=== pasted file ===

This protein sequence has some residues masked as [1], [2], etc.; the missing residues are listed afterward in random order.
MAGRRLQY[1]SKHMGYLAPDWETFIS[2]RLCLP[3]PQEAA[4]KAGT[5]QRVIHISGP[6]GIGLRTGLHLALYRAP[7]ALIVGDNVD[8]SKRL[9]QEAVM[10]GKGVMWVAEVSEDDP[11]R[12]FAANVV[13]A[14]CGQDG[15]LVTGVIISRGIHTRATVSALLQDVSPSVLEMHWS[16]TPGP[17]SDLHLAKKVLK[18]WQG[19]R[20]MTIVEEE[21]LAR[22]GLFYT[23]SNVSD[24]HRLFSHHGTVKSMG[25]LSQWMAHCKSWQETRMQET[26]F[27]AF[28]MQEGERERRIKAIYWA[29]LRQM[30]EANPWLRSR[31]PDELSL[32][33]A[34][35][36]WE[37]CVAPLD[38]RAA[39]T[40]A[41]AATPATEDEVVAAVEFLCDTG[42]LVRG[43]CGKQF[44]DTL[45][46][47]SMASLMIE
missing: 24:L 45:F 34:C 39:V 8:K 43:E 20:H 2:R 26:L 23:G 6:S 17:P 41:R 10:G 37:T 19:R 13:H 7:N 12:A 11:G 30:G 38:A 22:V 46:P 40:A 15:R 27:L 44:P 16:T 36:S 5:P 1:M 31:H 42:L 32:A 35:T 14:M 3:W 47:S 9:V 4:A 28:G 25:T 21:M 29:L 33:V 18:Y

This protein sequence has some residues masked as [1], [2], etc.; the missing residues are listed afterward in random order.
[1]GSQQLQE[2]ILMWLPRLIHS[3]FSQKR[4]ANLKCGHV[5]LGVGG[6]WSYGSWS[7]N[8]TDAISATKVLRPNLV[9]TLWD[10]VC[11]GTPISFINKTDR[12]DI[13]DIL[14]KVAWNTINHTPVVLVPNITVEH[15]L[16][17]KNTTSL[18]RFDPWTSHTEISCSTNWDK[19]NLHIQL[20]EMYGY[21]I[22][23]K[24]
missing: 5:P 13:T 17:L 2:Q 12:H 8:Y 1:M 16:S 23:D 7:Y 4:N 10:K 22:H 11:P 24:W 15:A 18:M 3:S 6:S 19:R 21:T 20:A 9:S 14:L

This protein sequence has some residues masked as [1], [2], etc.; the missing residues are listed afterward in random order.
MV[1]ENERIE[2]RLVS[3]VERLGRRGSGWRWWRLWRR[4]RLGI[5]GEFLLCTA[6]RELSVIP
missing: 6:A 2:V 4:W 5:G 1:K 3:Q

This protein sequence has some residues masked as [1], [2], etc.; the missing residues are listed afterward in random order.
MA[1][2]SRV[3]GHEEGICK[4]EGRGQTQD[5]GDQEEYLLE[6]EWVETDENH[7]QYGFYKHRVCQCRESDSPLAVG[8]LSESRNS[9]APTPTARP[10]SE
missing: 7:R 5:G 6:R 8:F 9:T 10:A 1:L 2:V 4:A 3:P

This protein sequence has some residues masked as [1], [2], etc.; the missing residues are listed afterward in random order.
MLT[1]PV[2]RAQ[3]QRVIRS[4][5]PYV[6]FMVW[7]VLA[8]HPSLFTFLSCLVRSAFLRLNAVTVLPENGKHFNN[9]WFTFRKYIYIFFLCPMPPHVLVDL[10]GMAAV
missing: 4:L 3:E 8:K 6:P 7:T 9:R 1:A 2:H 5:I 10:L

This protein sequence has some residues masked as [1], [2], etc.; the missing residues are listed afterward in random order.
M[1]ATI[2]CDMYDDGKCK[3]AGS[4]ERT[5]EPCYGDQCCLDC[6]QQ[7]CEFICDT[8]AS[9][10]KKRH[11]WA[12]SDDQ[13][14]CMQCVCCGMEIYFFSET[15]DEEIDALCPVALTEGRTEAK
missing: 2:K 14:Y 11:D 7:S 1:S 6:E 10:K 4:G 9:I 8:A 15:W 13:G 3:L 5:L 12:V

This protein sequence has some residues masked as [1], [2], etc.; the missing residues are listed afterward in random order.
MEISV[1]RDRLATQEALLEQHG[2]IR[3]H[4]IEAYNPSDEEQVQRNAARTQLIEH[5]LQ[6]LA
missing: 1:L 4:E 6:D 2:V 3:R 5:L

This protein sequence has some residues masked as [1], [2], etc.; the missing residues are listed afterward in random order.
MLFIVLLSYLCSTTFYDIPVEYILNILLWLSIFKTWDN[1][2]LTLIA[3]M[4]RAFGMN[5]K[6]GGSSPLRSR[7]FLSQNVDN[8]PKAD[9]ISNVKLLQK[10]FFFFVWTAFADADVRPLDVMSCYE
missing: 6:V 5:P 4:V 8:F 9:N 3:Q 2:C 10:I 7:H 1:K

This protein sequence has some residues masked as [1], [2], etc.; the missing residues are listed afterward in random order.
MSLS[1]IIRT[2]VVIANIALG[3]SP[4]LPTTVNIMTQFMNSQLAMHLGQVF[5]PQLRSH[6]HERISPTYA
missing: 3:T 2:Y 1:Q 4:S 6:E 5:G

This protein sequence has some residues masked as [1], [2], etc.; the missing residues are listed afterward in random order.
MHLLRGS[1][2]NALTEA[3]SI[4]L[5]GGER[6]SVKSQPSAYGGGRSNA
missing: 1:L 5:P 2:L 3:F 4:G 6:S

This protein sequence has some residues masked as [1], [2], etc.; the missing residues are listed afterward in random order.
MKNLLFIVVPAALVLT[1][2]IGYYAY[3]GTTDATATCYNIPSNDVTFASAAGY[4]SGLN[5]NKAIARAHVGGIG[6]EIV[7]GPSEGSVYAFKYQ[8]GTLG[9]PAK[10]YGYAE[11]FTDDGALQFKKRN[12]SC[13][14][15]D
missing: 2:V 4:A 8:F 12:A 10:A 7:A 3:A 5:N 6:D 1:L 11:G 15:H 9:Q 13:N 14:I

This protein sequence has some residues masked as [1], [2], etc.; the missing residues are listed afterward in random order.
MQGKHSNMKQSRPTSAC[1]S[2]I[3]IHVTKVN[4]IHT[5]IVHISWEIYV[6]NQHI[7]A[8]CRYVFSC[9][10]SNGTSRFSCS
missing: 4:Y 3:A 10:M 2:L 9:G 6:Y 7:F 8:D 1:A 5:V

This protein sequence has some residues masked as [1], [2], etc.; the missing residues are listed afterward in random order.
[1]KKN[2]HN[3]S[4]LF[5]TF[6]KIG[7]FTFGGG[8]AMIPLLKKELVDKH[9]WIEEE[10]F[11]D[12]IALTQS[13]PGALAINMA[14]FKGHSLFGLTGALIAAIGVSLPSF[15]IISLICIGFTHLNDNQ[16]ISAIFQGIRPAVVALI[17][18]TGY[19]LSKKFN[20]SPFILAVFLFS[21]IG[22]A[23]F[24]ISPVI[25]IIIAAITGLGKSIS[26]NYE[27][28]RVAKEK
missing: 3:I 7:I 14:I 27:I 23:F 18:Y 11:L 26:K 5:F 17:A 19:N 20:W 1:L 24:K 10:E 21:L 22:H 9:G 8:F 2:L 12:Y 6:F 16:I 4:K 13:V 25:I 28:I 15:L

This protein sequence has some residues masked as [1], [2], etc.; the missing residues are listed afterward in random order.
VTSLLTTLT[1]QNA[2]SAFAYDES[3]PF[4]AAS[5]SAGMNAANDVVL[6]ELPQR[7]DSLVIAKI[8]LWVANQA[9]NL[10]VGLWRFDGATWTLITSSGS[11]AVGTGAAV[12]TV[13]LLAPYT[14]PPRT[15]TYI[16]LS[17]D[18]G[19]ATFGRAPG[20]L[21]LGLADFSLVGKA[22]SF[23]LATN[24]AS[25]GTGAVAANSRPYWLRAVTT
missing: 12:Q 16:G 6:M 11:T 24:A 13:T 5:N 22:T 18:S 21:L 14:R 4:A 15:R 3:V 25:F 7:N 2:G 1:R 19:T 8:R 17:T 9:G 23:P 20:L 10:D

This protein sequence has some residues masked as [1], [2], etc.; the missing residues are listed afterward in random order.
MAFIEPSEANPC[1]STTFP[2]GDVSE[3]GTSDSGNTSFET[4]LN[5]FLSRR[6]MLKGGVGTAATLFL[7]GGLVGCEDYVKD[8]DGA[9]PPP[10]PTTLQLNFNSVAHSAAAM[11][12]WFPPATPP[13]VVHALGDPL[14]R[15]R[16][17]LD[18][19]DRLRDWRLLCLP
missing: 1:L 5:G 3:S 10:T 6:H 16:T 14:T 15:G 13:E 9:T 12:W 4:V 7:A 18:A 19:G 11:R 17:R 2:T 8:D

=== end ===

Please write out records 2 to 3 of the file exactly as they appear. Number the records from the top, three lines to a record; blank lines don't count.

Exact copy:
This protein sequence has some residues masked as [1], [2], etc.; the missing residues are listed afterward in random order.
[1]GSQQLQE[2]ILMWLPRLIHS[3]FSQKR[4]ANLKCGHV[5]LGVGG[6]WSYGSWS[7]N[8]TDAISATKVLRPNLV[9]TLWD[10]VC[11]GTPISFINKTDR[12]DI[13]DIL[14]KVAWNTINHTPVVLVPNITVEH[15]L[16][17]KNTTSL[18]RFDPWTSHTEISCSTNWDK[19]NLHIQL[20]EMYGY[21]I[22][23]K[24]
missing: 5:P 13:T 17:L 2:Q 12:H 8:Y 1:M 16:S 23:D 7:Y 4:N 10:K 22:H 11:P 24:W 15:A 18:M 3:S 6:S 19:R 21:T 20:A 9:S 14:L

This protein sequence has some residues masked as [1], [2], etc.; the missing residues are listed afterward in random order.
MV[1]ENERIE[2]RLVS[3]VERLGRRGSGWRWWRLWRR[4]RLGI[5]GEFLLCTA[6]RELSVIP
missing: 6:A 2:V 4:W 5:G 1:K 3:Q